Hey again from Quarantine. A few weeks in, and we're still here. At this point, many of us have found new and creative ways to modify our daily routines in spite of the limitations of social distancing, and exercise is no exception.
No gym? No problem! Just go running. Ride your bike. Dust off the roller blades. Take walks. Stream a fitness or yoga class. Cardio it up…
But what if your goal is to build or maintain muscle mass?
Those who regularly train with heavy weights are likely scrambling to find unconventional ways to preserve their strength and muscle mass without a gym. And although protecting your “gains” isn’t nearly as important as caring for your health and sanity at a time like this, it’s relatively easy to do without hefty equipment…if you know how.
Let’s be clear, we’re not preaching lifting weights as the only way to train—any type of regular movement that brings you joy, stress-relief or any positive emotion is the best kind of exercise.
And with all that’s going on, obsessing over jerry-rigging the perfect workout is the last thing many of us should be concerned about.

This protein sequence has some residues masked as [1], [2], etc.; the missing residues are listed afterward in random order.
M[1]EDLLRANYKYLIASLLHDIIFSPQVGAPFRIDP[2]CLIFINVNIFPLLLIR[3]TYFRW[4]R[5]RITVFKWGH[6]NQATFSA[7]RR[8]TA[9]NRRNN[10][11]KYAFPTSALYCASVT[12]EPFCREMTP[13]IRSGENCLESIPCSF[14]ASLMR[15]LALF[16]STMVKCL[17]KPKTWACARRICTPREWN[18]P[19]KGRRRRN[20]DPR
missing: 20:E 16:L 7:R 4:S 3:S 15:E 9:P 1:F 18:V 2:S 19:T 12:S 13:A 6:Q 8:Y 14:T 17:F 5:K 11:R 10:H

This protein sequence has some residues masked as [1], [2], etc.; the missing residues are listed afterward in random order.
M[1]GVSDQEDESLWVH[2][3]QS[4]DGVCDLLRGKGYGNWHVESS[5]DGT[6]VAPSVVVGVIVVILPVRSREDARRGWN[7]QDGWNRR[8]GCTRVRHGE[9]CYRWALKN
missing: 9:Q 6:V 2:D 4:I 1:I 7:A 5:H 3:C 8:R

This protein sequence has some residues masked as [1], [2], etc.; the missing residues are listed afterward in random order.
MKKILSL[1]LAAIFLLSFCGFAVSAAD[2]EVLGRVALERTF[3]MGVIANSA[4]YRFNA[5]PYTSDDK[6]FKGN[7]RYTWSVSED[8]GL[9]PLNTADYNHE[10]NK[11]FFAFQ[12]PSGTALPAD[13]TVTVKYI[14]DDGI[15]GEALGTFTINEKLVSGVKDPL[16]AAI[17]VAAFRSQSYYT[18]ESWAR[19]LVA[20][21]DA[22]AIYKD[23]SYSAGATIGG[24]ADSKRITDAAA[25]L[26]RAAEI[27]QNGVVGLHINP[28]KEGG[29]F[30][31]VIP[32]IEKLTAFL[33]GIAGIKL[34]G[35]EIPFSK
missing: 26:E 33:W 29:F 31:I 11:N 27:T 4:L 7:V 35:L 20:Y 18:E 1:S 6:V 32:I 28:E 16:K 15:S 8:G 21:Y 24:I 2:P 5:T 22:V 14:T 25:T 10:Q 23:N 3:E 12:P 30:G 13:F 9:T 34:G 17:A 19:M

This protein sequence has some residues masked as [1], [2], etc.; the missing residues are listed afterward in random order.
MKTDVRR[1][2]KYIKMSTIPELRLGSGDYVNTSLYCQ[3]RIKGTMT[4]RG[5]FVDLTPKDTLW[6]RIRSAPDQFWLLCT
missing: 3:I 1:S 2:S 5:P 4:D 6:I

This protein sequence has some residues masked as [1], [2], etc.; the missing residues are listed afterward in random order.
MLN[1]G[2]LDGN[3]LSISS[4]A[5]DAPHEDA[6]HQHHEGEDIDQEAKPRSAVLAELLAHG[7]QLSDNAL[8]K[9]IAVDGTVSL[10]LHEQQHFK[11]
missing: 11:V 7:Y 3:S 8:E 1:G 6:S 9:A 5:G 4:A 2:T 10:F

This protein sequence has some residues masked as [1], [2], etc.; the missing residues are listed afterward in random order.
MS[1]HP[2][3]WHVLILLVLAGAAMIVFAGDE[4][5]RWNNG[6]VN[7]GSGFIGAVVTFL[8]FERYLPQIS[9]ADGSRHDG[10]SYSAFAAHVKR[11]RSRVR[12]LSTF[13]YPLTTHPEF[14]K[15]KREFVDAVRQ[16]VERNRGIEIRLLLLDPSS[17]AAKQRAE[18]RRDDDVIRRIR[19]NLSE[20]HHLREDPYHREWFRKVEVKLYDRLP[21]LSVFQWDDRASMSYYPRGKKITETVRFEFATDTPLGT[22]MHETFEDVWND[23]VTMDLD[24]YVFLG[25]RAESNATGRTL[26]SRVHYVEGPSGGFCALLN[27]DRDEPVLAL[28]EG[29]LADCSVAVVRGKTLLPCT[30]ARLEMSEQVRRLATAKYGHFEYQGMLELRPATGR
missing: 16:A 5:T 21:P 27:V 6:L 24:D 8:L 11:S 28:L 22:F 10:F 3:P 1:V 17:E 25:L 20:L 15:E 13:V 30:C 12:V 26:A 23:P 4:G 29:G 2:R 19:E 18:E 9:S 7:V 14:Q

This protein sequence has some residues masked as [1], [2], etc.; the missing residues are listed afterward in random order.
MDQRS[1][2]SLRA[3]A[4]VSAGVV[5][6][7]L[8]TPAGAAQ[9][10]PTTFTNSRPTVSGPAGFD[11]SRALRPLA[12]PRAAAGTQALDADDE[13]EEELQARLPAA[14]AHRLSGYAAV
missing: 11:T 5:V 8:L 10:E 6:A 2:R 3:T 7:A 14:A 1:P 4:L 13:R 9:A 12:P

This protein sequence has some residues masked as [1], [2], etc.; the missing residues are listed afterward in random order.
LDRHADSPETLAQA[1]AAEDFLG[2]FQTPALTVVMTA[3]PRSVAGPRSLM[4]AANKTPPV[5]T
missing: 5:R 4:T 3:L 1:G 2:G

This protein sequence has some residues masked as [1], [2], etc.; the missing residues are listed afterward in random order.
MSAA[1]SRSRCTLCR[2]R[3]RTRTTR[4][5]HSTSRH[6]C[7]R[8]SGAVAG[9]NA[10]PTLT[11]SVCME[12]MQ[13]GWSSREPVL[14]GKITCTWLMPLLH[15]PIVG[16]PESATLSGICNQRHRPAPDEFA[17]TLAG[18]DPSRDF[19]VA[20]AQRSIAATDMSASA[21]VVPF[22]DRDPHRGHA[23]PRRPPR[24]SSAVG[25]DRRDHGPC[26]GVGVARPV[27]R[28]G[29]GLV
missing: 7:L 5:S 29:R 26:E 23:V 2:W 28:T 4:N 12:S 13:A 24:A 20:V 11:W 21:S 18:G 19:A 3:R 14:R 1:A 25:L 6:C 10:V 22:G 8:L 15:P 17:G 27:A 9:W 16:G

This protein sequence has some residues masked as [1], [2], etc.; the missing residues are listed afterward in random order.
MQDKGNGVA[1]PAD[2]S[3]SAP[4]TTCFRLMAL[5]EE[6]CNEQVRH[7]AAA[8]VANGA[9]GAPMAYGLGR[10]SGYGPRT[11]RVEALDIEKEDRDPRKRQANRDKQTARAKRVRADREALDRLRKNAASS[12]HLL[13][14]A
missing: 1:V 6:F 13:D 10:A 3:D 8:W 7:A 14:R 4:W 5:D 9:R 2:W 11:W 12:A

However, maintaining a certain level of muscle mass is in fact important for your health. Muscle has been shown to enhance mitochondrial function, improve metabolic health, and even support longevity and anti-aging.
So if you’re simply curious about if and how you can maintain your mass and strength without access to a traditional gym, then read on.
This article will cover what you need to know about how to structure your home workout, diet and supplementation in order to preserve your muscle. At least until you can reunite with your iron friends once again.
Workouts to Build Muscle at Home
One thing everyone seems to agree on is that repeatedly lifting heavy things gets you bigger and stronger.
But the truth is, load is only one variable at our disposal when it comes to training hypertrophy (the technical term for an increase in muscle volume or mass). This is good news when heavy things are in short supply.
Fatigue Is What Builds Muscle, Not Just Heavy Weights
Hypertrophy results when muscle fibers experience mechanical overload. When a muscle is fatigued, each muscle fiber must produce more force to complete the lift, thus increasing the overall mechanical load on the muscle. This, in turn, stimulates muscle growth.
What matters most for hypertrophy is that the muscle is trained to complete fatigue.
Why is this important?
Because if you’re stuck at home, unless you have a killer home gym setup, what you can lift is limited to your body weight or whatever lighter weights you have on hand (unless you start to get creative with your furniture, roommates or pets).